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Indie : an American film culture

Author: Michael Z Newman
Publisher: New York : Columbia University Press, ©2011.
Series: Film and culture.
Edition/Format:   Print book : EnglishView all editions and formats
Summary:
America's independent films often seem to defy classification. Their strategies of storytelling and representation range from raw, no-budget projects to more polished releases of Hollywood's "specialty" divisions. Yet understanding American indies involves more than just considering films. Filmmakers, distributors, exhibitors, festivals, critics, and audiences all shape the art's identity, which is always understood  Read more...
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Genre/Form: Criticism, interpretation, etc
Document Type: Book
All Authors / Contributors: Michael Z Newman
ISBN: 9780231144643 0231144644 9780231144650 0231144652
OCLC Number: 667213071
Description: 296 pages : illustrations ; 23 cm.
Contents: Introduction --
Part I: Context. Indie cinema viewing strategies ; Home is where the art is : indie film institutions --
Part II:Character. Indie realism : character-centered narrative and social engagement --
Part III: Formal play. Pastiche as play : the Coen Brothers ; Games of narrative form : Pulp fiction and beyond --
Part IV: Against Hollywood. Indie opposition : Happiness vs. Juno.
Series Title: Film and culture.
Responsibility: Michael Z. Newman.

Abstract:

America's independent films often seem to defy classification. Their strategies of storytelling and representation range from raw, no-budget projects to more polished releases of Hollywood's "specialty" divisions. Yet understanding American indies involves more than just considering films. Filmmakers, distributors, exhibitors, festivals, critics, and audiences all shape the art's identity, which is always understood in relation to the Hollywood mainstream. By locating the American indie film in the historical context of the "Sundance-Miramax" era (the mid-1980s to the end of the 2000s), Michael Z. Newman considers indie cinema as an alternative American film culture. His work isolates patterns of character and realism, formal play, and oppositionality and the functions of the festivals, art houses, and critical media promoting them. He also accounts for the power of audiences to identify indie films in distinction to mainstream Hollywood and to seek socially emblematic characters and playful form in their narratives. Analyzing films such as Welcome to the Dollhouse (1996), Lost in Translation (2003), Pulp Fiction (1994), and Juno (2007), along with the work of Nicole Holofcener, Jim Jarmusch, John Sayles, Steven Soderbergh, and the Coen brothers, Newman investigates the conventions that cast indies as culturally legitimate works of art. He binds these diverse works together within a cluster of distinct viewing strategies and invites a reevaluation of the difference of independent cinema and its relationship to class and taste culture.--publisher description.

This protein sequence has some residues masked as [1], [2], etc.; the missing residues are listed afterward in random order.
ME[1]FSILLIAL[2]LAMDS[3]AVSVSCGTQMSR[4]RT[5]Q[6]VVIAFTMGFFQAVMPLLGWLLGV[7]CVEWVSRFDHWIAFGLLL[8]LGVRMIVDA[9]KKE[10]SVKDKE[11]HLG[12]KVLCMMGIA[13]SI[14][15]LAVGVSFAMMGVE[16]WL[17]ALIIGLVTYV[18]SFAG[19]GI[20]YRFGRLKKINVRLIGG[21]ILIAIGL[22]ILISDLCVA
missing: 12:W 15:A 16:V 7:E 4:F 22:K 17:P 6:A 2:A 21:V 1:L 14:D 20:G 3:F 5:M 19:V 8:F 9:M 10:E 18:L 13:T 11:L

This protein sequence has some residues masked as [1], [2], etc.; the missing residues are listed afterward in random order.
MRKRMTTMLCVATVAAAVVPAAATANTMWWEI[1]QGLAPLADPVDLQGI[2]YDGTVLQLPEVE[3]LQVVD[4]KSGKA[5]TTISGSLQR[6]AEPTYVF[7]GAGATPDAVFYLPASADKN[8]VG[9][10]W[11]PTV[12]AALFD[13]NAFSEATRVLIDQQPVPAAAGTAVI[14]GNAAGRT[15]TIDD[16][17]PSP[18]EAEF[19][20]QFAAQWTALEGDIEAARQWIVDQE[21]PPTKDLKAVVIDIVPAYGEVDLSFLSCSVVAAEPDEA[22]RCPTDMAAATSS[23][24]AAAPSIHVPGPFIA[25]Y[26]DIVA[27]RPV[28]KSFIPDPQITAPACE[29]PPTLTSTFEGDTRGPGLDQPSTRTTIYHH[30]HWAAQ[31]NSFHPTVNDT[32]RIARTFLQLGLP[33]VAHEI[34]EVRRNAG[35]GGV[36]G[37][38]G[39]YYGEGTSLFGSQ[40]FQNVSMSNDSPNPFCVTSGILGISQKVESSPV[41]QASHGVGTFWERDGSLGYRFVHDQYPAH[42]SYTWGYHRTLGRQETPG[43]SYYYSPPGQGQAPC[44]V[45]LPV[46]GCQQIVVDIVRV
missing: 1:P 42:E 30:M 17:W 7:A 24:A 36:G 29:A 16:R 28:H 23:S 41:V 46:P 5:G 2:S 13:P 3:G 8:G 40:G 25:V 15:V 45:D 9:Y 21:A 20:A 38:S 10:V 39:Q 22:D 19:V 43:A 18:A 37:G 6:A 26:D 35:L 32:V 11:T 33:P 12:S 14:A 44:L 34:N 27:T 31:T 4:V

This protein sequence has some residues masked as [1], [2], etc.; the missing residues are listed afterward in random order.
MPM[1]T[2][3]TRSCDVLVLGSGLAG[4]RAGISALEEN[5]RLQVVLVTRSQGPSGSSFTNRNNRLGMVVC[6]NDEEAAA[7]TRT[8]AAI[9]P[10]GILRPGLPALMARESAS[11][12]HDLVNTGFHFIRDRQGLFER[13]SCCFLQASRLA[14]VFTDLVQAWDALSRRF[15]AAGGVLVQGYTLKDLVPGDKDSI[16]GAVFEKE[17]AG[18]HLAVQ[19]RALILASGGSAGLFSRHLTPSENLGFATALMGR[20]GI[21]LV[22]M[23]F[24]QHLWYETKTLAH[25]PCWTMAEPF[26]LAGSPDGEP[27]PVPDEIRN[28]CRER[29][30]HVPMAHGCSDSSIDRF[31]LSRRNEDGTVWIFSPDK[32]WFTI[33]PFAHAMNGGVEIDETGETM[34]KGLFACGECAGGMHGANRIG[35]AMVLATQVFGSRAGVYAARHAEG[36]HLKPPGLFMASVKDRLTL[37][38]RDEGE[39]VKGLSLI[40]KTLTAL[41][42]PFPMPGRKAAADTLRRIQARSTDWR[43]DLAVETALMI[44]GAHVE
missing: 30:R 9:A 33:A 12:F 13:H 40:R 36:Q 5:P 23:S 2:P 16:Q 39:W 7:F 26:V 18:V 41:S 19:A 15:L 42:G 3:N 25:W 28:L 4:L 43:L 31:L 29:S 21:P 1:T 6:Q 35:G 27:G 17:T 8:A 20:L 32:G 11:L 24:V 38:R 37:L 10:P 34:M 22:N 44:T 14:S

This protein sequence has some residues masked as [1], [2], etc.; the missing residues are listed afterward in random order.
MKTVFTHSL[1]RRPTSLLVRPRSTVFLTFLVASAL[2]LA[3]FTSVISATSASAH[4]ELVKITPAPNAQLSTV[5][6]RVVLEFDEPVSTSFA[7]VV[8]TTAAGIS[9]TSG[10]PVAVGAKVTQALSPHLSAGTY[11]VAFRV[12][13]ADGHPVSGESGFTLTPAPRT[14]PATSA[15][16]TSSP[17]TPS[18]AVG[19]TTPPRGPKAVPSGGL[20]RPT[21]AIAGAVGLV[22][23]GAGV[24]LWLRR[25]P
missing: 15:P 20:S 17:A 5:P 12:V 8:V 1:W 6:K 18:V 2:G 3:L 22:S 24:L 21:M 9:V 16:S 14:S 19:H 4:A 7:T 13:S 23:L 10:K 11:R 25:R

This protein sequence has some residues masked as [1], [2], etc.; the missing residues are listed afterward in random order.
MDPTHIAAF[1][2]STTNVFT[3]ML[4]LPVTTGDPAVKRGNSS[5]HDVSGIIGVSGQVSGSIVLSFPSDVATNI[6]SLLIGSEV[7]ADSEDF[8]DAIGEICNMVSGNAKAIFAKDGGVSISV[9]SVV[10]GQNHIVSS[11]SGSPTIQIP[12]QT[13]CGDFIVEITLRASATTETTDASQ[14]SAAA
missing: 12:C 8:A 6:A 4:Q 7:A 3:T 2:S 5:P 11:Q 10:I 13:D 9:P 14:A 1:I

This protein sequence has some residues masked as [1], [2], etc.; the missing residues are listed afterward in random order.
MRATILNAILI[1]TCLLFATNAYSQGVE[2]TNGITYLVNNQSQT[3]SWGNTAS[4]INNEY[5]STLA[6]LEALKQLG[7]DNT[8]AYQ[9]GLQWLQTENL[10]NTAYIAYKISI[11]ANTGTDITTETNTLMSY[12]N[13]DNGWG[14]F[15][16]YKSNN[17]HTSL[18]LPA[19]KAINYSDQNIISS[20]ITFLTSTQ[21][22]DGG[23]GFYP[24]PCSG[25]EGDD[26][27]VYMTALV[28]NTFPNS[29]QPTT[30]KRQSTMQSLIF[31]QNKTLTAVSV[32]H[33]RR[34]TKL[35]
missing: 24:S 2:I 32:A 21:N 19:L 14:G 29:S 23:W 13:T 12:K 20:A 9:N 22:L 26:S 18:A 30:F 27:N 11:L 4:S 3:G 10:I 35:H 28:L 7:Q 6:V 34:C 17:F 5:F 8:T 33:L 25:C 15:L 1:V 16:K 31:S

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Indie makes a significant contribution to the literature on American independent cinema, one that is likely to reshape debates and discussions for several years to come. By broadening the definition Read more...

 
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